Russia will sell US-dollar assets held in its $186bn National Wealth Fund as Washington continues to impose sanctions on Moscow. The move was announced at the St Petersburg International Economic Forum by Finance Minister Anton Siluanov. “Like the central bank, we have decided to reduce investments of the NWF in dollar assets,” Mr Siluanov said, adding that the NWF will instead invest in euro, Chinese yuan and gold assets.
UK Chancellor Rishi Sunak said a U.S. proposal to focus on the world's 100 biggest and most profitable companies as part of a global tax deal could work but insisted that big technology groups must pay more tax in countries where they operate. Mr Sunak said the G7 was making "really good progress" on the long-disputed reform. World leaders meet at the G7 Summit in Carbis Bay, Cornwall between 11 to 13 June. We look at whether the biggest meeting of world leaders since the Covid-19 pandemic began will impact global markets in our article, Will the G7 impact markets?
Environment, Social and Governance (ESG)
US President Joe Biden offered to scrap his proposed corporate tax increases during negotiations with Republicans, in what would be a major concession by the Democratic president as he works to hammer out an infrastructure deal that aims to build a “green” infrastructure across the country. Mr Biden offered to drop plans to raise corporate tax rates as high as 28% and instead set a minimum 15% tax rate aimed at ensuring all companies pay taxes, reports suggested. In return, Republicans would have to agree to at least $1 trillion in new infrastructure spending.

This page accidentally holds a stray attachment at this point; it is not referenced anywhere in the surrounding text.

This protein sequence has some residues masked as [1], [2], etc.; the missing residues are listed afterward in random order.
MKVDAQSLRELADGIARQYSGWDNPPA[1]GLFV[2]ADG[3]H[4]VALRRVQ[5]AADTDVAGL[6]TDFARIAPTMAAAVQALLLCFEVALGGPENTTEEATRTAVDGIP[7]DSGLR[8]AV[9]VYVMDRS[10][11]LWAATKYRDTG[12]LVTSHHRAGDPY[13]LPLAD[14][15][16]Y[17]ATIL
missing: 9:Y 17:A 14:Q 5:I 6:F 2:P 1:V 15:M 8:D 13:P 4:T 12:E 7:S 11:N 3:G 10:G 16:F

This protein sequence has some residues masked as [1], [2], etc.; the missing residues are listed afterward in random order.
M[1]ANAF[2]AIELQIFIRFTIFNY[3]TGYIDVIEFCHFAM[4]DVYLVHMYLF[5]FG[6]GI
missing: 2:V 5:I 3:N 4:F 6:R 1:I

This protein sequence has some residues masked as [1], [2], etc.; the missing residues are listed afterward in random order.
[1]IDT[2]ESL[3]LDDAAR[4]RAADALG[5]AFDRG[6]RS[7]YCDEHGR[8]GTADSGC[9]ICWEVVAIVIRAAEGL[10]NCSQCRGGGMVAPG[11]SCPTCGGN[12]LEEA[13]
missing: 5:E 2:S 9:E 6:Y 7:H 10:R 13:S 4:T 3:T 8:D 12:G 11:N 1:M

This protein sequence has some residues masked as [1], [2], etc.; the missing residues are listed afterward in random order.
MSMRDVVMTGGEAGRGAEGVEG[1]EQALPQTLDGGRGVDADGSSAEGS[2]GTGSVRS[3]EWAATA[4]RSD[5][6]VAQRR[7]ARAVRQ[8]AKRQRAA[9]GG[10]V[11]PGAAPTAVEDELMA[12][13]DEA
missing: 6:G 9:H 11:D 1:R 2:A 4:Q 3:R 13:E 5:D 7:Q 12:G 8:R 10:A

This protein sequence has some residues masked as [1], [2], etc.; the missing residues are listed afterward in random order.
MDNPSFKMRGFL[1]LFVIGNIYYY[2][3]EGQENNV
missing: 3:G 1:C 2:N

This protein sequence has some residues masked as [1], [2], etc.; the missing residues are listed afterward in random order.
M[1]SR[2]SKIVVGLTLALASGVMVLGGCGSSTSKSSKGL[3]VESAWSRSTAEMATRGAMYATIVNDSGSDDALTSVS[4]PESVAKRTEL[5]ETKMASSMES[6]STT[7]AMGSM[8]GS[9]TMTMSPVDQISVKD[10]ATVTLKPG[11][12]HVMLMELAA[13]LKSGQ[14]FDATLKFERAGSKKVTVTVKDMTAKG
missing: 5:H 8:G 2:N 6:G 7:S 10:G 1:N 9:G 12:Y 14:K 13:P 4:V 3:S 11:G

The growing importance of ESG factors in investment decisions was underscored after credit-ratings agency Moody’s announced the expansion of its ESG profile and credit impact scores across several corporate and government sectors. The new sectors include global pharmaceuticals, medical device companies, regulated electric and gas utilities with generation, US states and large US cities and counties. Moody’s will now integrate ESG considerations into the credit analysis of the sectors, including each sector’s risk exposure and the degree of credit impact.
Danish energy-provider Ørsted said it aimed to become the world’s leading green-energy major by 2030. Management unveiled plans to grow the company’s renewable energy capacity to 50 gigawatts (GW) by 2030 from 12 GW today.
The world’s ten largest microchip-manufacturing companies saw their revenues surge to a record high in the first quarter of 2021, according to market research group TrendForce. Taiwan’s TSMC remains the largest chip foundry in the world. The combined quarterly total revenue of the chipmakers rose to a record $22.75bn, as prices rose in the current chip shortage.